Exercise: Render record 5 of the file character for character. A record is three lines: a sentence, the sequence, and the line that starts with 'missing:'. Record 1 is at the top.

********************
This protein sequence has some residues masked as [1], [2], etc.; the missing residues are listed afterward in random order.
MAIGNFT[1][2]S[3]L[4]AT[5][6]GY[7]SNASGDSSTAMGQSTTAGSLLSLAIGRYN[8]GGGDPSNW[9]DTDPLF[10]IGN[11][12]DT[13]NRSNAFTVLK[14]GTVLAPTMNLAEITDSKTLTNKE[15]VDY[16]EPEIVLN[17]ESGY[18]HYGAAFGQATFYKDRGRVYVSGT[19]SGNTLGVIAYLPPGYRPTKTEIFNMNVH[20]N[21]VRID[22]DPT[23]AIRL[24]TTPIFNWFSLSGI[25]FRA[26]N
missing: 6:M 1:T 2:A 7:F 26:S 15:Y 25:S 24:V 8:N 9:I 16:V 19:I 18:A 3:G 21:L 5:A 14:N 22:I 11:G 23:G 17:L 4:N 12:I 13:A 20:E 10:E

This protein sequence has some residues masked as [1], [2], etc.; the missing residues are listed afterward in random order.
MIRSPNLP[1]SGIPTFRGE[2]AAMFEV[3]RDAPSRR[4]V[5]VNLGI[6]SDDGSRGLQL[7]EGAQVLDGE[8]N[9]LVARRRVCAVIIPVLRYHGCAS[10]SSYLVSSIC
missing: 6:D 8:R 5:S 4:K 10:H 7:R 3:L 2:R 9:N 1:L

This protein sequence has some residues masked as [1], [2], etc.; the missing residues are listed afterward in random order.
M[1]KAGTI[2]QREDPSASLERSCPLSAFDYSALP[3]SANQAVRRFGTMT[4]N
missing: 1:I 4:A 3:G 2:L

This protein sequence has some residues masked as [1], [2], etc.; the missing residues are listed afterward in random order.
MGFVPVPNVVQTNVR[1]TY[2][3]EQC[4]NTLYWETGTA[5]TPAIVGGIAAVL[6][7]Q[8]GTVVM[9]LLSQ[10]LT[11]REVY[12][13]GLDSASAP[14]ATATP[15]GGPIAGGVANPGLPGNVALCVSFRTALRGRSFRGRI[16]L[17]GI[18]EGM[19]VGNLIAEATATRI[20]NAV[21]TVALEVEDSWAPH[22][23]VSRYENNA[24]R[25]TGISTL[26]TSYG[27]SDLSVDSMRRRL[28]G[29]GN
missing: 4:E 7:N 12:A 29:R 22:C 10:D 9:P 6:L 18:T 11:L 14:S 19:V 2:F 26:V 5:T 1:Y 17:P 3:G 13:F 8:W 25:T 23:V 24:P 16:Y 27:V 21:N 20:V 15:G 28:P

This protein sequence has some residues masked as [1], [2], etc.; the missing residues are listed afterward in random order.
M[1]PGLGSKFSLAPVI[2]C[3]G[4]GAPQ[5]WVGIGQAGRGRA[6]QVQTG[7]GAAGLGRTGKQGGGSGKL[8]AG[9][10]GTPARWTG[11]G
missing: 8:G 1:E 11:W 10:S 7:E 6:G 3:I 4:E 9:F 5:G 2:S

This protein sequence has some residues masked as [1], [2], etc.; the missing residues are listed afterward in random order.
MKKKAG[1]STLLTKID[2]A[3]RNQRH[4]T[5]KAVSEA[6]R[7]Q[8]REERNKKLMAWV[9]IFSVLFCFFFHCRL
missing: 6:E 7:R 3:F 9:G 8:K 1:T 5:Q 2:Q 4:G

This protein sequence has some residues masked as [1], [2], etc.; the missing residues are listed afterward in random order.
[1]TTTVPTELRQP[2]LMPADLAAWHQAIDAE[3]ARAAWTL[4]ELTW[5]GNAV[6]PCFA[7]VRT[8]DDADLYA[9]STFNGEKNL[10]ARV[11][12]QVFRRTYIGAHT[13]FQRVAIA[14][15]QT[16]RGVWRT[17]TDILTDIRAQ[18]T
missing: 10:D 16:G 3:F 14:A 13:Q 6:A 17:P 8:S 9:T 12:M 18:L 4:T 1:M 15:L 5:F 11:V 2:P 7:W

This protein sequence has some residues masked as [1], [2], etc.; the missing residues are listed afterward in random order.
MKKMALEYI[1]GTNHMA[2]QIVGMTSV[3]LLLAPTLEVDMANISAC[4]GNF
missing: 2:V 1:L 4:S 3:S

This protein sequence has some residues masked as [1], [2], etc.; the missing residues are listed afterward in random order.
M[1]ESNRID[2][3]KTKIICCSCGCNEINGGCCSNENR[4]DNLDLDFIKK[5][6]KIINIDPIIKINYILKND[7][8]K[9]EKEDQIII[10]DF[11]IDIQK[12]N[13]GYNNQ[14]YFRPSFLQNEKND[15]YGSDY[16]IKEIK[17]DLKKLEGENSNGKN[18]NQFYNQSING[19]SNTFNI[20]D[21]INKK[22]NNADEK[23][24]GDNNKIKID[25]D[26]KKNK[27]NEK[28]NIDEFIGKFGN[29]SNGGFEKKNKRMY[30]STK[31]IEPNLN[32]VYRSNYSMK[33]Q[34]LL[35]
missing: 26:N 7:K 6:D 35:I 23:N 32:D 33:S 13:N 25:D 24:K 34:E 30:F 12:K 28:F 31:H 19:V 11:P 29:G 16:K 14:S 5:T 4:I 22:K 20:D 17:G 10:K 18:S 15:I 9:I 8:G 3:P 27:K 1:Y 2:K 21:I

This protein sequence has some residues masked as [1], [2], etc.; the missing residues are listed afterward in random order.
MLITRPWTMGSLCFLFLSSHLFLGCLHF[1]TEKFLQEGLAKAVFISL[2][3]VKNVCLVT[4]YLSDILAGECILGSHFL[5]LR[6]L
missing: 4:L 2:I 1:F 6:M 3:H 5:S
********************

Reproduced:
This protein sequence has some residues masked as [1], [2], etc.; the missing residues are listed afterward in random order.
M[1]PGLGSKFSLAPVI[2]C[3]G[4]GAPQ[5]WVGIGQAGRGRA[6]QVQTG[7]GAAGLGRTGKQGGGSGKL[8]AG[9][10]GTPARWTG[11]G
missing: 8:G 1:E 11:W 10:S 7:E 6:G 3:I 4:E 9:F 5:G 2:S